Sylvia NovinskyA Note from the Director

My guess is that many of us thought about what we’re thankful for during the last few weeks.  I am thankful for my family and my friends.  I am thankful for the many gifts that have been afforded to me—my health, my upbringing, my education, and especially for my law degree.  Although it wasn’t always easy, I am proud to be a lawyer and I am thankful to have had the gift of such a fine education.  

While many of us spent Thanksgiving celebrating with family in a warm home with an abundance of food, many of our North Carolina neighbors did not.  While we scoured the Black Friday deals, many of neighbors were worried about losing their homes, losing their children, fearing for their safety, losing their voice. As a result of these legal issues, some felt helpless and confused.  

As a lawyer, I am thankful I have the skills and the opportunity to give back in a specific, tangible way. I can provide legal services to those who cannot otherwise afford it.  I am thankful I can provide a voice to someone who has a defense but doesn’t know how to raise it.  I am thankful I know how to draft a legal document to enable someone to have peace of mind regarding end of life care.  

Please consider sharing your legal knowledge and skills on a pro bono basis—someone may be thankful for you.  

-- Sylvia Novinsky,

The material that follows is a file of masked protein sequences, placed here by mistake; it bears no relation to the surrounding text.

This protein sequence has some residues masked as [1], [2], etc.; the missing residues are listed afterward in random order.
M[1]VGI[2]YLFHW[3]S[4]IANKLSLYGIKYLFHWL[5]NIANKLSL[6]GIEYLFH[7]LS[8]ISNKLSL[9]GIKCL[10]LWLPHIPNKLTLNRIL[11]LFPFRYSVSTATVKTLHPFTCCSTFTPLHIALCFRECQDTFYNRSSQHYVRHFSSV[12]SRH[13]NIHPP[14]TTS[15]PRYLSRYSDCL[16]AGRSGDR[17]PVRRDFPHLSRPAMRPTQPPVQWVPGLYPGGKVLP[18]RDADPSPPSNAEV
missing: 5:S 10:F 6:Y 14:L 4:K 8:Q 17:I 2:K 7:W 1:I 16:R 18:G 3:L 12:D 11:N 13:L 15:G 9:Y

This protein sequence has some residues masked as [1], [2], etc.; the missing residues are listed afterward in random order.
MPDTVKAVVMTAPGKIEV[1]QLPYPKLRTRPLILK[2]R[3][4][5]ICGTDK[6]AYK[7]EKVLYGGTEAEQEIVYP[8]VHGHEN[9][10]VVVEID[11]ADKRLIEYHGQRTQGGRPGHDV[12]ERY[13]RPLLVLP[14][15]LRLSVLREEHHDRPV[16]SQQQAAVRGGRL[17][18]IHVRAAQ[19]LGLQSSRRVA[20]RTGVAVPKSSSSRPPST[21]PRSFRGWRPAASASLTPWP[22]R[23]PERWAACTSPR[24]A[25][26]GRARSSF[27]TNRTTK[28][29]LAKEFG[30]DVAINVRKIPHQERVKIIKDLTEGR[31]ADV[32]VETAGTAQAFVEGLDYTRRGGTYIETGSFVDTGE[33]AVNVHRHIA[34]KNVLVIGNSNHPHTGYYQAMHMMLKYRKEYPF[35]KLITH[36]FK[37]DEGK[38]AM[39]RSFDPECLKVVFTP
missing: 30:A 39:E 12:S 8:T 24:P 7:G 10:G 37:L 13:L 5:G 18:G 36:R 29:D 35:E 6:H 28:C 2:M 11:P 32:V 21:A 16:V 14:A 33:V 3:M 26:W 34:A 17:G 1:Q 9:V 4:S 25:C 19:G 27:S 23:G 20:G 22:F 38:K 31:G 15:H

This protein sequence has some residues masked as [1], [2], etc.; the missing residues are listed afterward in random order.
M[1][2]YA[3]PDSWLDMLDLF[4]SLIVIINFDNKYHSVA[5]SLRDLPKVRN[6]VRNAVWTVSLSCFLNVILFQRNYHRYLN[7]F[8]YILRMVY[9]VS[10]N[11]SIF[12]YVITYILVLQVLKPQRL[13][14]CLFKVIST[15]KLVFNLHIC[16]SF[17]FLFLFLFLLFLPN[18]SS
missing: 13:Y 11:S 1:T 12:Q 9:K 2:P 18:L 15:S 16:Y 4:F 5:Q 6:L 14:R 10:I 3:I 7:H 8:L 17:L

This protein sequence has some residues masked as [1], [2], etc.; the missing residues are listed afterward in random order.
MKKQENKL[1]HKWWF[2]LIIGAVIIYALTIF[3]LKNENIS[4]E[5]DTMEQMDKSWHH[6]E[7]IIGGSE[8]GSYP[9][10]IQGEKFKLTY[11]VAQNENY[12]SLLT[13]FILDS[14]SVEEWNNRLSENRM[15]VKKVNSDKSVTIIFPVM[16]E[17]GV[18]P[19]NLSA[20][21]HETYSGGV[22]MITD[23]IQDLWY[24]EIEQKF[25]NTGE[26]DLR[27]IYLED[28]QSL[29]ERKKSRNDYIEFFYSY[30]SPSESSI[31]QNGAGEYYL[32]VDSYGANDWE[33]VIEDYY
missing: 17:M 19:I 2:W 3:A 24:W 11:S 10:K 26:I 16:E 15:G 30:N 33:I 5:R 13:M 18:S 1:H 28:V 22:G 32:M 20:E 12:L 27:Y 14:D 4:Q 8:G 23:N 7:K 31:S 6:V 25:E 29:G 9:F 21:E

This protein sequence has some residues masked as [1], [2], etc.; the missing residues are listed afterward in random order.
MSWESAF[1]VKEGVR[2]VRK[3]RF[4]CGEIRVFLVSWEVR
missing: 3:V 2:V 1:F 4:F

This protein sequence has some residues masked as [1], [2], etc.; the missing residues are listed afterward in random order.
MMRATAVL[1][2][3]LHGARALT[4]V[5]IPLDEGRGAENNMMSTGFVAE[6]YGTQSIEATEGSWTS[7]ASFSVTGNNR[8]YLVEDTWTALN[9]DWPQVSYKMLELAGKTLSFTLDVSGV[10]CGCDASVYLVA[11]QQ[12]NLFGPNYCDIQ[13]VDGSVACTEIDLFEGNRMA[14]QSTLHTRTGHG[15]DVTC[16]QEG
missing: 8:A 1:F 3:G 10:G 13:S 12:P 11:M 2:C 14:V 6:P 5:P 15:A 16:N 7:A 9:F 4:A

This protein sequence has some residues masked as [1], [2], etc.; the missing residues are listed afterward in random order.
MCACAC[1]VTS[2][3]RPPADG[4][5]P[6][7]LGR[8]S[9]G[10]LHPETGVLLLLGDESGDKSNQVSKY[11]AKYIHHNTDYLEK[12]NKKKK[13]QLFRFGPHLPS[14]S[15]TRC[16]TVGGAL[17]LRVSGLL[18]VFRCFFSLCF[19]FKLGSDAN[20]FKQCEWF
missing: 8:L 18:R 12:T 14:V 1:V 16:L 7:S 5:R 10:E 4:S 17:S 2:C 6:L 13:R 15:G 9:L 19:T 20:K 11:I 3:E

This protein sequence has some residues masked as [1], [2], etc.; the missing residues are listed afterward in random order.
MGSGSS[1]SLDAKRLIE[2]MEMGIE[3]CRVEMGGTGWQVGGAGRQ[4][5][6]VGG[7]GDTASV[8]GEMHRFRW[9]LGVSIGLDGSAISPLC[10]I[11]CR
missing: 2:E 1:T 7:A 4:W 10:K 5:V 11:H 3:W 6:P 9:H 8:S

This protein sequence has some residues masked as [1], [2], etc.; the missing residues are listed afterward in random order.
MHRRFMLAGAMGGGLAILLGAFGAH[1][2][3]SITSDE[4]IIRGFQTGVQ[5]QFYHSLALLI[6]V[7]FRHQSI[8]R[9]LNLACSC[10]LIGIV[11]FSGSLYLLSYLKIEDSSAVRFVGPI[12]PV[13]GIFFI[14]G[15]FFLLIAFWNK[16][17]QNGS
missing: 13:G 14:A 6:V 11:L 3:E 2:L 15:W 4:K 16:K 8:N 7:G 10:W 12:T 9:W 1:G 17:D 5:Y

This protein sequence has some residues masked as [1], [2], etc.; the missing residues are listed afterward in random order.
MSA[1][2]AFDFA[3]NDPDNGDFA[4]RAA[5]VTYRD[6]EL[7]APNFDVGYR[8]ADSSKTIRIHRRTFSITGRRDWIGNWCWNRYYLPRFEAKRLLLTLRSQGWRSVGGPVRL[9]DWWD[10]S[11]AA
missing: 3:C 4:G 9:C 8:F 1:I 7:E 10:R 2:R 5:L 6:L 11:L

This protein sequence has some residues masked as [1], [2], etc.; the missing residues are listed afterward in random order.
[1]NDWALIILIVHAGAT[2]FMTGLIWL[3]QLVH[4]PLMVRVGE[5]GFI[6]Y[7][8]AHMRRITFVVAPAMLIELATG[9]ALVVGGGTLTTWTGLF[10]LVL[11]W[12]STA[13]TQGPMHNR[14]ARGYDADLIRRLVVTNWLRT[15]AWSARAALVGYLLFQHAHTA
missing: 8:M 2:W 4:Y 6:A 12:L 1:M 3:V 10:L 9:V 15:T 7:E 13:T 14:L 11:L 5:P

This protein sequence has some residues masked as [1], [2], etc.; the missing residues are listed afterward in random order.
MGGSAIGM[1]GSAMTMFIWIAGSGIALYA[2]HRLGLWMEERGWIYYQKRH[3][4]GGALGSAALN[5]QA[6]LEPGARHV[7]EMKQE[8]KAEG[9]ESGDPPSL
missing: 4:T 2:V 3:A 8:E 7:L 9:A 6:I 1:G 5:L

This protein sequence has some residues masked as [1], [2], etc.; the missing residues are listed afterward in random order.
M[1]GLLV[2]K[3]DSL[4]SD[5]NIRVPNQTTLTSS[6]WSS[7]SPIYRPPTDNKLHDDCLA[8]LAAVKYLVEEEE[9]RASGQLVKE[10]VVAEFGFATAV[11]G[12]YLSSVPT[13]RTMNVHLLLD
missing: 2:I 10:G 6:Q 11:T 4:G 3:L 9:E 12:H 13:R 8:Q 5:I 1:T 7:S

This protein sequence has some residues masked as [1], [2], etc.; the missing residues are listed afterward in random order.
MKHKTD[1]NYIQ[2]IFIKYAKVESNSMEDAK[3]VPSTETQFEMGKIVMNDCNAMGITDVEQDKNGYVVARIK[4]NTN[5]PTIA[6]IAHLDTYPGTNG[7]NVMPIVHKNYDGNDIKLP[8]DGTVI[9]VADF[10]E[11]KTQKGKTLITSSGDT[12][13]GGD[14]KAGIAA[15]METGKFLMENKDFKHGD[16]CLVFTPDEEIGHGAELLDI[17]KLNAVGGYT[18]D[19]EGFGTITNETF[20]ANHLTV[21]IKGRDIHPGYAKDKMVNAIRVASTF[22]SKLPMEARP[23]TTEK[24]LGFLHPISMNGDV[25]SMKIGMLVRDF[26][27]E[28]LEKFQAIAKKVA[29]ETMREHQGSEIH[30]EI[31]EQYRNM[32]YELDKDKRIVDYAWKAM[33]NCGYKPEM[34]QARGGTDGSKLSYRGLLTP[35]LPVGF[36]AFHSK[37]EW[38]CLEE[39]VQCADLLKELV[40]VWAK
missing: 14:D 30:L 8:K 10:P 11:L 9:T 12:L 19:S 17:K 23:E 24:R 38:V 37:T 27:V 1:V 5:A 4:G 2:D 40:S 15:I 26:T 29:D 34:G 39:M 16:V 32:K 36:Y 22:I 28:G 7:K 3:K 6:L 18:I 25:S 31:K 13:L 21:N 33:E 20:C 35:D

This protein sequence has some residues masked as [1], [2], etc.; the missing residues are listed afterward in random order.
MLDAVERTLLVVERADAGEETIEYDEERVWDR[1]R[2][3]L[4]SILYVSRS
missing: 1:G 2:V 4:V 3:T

Director, NC Pro Bono Resource Center

Pigah Legal Services Volunteer Shares the Importance of Pro Bono Emeritus Status
Gerald Kirksey, Pro Bono Attorney with Pisgah Legal Services in Asheville, NC, spoke with attendees of a NCBA Senior Lawyers Division meeting in Blowing Rock about the opportunity to provide pro bono legal services as a retired attorney. Pro Bono Status enables retired and out-of-state attorneys to practice in NC under the supervision of a legal aid provider.
NC Womble Bond Dickson Attorneys Train Conference Attendees For Pro Bono Clinic
Womble Bond Dickinson attorneys Rebecca C. Fleishman (Raleigh Office), Orla M. O'Hannaidh (RTP Office), and John E. Pueschel (Winston-Salem Office) prepared 2017 Association of Corporate Counsel Annual Meeting attendees to provide pro bono advice and counsel to nonprofit organizations on social media policies and online marketing compliance.

Pro Bono in the News

North Carolina Rule of Professional Conduct 6.1 encourages each NC attorney to provide at least 50 hours of pro bono legal service each year, without expectation of a fee, to clients unable to pay. To help you fulfill this professional responsibility, visit for available pro bono opportunities and support.
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